Friday, 24 January 2014


Working towards resolution of an issue in dispute is seldom achieved in a single sitting. Disputes generally take time to develop and equally, time is needed for complete resolution thereof. Mediation is a process – a walk towards resolution - it is not a 500m sprint. With mediation we are not seeking a winner for the podium but looking for long term realistic options that could ultimately provide a mutually beneficial outcome for all the parties involved in the process.

Preparing oneself prior to the mediation is always advisable particularly as this has the potential for ensuring that one is best positioned to experience the full benefits of mediation.


As a starting point for preparation, parties need to do some research on mediation, they need to have an understanding on what mediation is, the role of the mediator and the parameters within mediation operates.
A party who is only seeking legal advice or clarity on the matter at hand and on how best to position themselves or their dispute, alternatively a party who is seeking someone to make a final decision on their matter will clearly end up frustrated by the process. Equally so, as mediation is resolution-orientated, the hostile party who merely seeks just another forum within which to continue the dispute will soon find much to their disappointment that the process has been terminated. In a nutshell what is needed is exploration as to what mediation offers and whether it is the right option for the parties.
Clearly with a court-mandated mediation, parties are compelled to attend the process. However a proper study on and understanding as to what mediation offers and the potential outcome of the process on long-term relationships, time and money may well still act as the catalyst for a successful mediation.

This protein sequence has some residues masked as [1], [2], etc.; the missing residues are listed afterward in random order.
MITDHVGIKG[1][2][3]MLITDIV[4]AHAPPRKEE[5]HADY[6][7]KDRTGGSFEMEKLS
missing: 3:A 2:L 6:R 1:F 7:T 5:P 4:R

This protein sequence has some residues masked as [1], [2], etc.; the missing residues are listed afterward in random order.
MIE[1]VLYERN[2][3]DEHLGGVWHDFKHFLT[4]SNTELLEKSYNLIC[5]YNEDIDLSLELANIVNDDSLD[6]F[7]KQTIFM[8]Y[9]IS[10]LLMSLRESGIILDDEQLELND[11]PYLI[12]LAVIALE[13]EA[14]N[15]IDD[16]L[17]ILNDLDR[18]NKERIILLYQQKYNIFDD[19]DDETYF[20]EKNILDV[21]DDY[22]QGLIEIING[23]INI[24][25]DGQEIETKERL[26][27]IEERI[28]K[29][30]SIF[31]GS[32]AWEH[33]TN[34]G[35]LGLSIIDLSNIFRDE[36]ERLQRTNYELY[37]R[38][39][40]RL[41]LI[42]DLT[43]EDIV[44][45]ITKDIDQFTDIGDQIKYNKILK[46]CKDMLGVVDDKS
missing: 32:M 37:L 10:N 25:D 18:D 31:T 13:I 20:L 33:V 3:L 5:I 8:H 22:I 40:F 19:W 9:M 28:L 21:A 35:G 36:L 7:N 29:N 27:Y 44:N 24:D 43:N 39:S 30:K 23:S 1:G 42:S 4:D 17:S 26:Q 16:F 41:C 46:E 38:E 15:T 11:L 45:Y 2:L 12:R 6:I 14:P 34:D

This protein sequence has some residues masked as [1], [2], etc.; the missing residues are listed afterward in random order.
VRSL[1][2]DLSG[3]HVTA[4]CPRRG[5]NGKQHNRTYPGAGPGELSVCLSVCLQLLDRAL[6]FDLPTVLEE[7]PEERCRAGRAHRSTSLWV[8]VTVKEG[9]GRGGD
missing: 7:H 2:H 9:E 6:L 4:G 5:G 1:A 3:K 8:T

Having assessed what mediation is and is not … a party then needs to spend some time determining from their own perspective the nature of the conflict and the specific issues implicit therein.  

Having completed this assessment, a party then needs to try to assess what the nature of the conflict is all about from the other parties’ perspective and what are the potential issues for that party.

A list needs to be drawn up for those issues that both parties agree on and those issues that both parties disagree on.

Having spent time in gaining an overall understanding of the nature of the dispute a party should ideally then unpack the conflict - issue by issue - and determine whether any aspects of the conflict have potentially been exacerbated through misunderstanding, scandalmongering by third parties, falsehoods, fabrications or downright hurtful communication. A party needs to determine what the misunderstanding is, in what manner can/should this misunderstanding be rectified, whether supporting documentation would assist to clarify issues and what such supporting documentation would consist of, whether an apology or a retraction is required from anyone or to anyone and what would be the potential impact hereof if there was such apology or retraction.